2,119 39 2
Aerobic bacteriological profile and their antibiotic susceptibility in Chronic Suppurative Otitis Media in patients from Mangalore, Karnataka State
Anup Kumar Shetty, Akshata Shetty
January-June 2014, 16(1):3-7
Chronic suppurative otitis media is an infection of the middle ear and mastoid cavity. It is one of the most common causes of deafness. Low social-economic status, overcrowding, malnutrition and poor hygiene are the common risk factors and it commonly affects infants and children. The common pathogens responsible are Pseudomonas aeruginosa, Staphylococcus aureus, Escherichia coli, Aspergillus species, Candida species etc. Several studies similar to this have been done previously from various regions of our country and also from several parts of the world. There are no studies done recently from this region to determine the bacteriological profile of aerobic bacteria and their antibiotic susceptibility in this region. The study was done for six months and the sample size was 80. Ear swab culture was done on blood agar, MacConkey agar, and chocolate agar. The culture plates were processed and identification of the isolates and antibiotic susceptibility were done as per standard methods. Samples with bacterial growth were 66 (82.5%), fungal growth were 10 (12.5%) and 4 (5%) samples had no growth. There were 82 isolates of bacteria and fungi from 80 patients. The predominant bacteria were Pseudomonas aeruginosa with 31 (37.80%) isolates followed by Staphylococcus aureus 25 (30.49%). All 31(100%) P. aeruginosa isolates were sensitive to colistin and polymixin B, while 30 (96.8%) isolates showed sensitivity to piperacillin-tazobactam, cefoperazone-sulbactam and aztreonam. Only 21 (67.7%) isolates were sensitive to gentamicin, 23 (74.2%) isolates were sensitive to ciprofloxacin, whereas 24 (77.4%) isolates were sensitive to levofloxacin. All 25 (100%) S. aureus isolates showed sensitivity to vancomycin, teicoplanin and linezolid whereas 23 (92%) isolates showed sensitivity to amikacin, doxycycline and clindamycin. Only one isolate (4%) was sensitive to ampicillin whereas 8 (32%) were sensitive to amoxicillin-clavulanic acid in vitro. P. aeruginosa and S. aureus are the most common aerobic bacterial pathogens in chronic suppurative otitis media. P. aeruginosa showed 100% sensitivity to Colistin and Polymixin B followed by Piperacillin-tazobactam (96.8%), Cefoperazone-sulbactam (96.8%) and Aztreonam (96.8%). S. aureus showed 100% sensitivity to Vancomycin, Teicoplanin and Linezolid followed by Amikacin, Doxycycline and Clindamycin (92% each). Culture and sensitivity should be done in chronic suppurative otitis media before initiating antibiotic therapy.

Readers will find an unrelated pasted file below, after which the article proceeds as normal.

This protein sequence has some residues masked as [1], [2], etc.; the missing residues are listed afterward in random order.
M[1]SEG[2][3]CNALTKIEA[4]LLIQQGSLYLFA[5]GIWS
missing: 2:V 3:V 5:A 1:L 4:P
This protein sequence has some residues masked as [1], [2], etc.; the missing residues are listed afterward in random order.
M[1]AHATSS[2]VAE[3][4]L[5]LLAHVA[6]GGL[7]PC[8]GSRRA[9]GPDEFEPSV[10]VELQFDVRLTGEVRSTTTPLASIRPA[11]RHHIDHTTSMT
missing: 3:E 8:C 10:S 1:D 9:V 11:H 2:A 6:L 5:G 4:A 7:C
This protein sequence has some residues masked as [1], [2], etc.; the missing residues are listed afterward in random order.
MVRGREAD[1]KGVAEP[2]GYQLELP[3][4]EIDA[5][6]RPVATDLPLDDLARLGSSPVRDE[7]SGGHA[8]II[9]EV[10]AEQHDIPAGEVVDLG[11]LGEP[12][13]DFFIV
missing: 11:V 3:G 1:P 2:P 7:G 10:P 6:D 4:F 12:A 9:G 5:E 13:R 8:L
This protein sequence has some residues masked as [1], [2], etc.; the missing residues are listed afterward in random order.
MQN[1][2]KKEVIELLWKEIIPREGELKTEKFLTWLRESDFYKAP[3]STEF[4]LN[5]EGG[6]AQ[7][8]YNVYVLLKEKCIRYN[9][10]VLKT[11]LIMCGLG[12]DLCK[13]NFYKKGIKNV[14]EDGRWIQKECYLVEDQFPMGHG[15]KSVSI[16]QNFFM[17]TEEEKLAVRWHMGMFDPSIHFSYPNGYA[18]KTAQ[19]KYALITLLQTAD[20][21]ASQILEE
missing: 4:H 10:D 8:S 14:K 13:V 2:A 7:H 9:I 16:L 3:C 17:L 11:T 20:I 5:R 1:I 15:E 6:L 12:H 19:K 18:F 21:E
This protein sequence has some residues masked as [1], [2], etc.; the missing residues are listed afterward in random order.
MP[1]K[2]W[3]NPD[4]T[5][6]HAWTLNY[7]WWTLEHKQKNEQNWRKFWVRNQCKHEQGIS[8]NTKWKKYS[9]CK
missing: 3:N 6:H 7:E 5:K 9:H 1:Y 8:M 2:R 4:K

2,055 29 -
Moraxella osloensis causing left subclavian artery thrombus infection
Kavita Raja, Molly Antony, KP Shashidhar, M Unnikrishnan
January-June 2013, 15(1):25-27
A case of left subclavian artery aneurysm with thrombus from which Moraxella group was recovered on culture is described. Patient had presented with life threatening hemoptysis, which on computed tomography (CT) scan evaluation of the chest, revealed a fistulous communication between aneurysm from the origin of left subclavian artery and segmental left upper lobe bronchus. Biochemically on the Vitek system and by growth characteristics organism present was identified as Moraxella osloensis. It was highly sensitive to all antibiotics tested. Cocci with exactly the same morphology could be seen in the Gram stain of a sputum sample from the patient. Postoperative antibiotics eradicated the bacteria and so no growth occurred on culture of the sputum. To our knowledge, this is the first ever time Moraxella species has been isolated from an arterial thrombus, particularly so from a person with normal heart valves.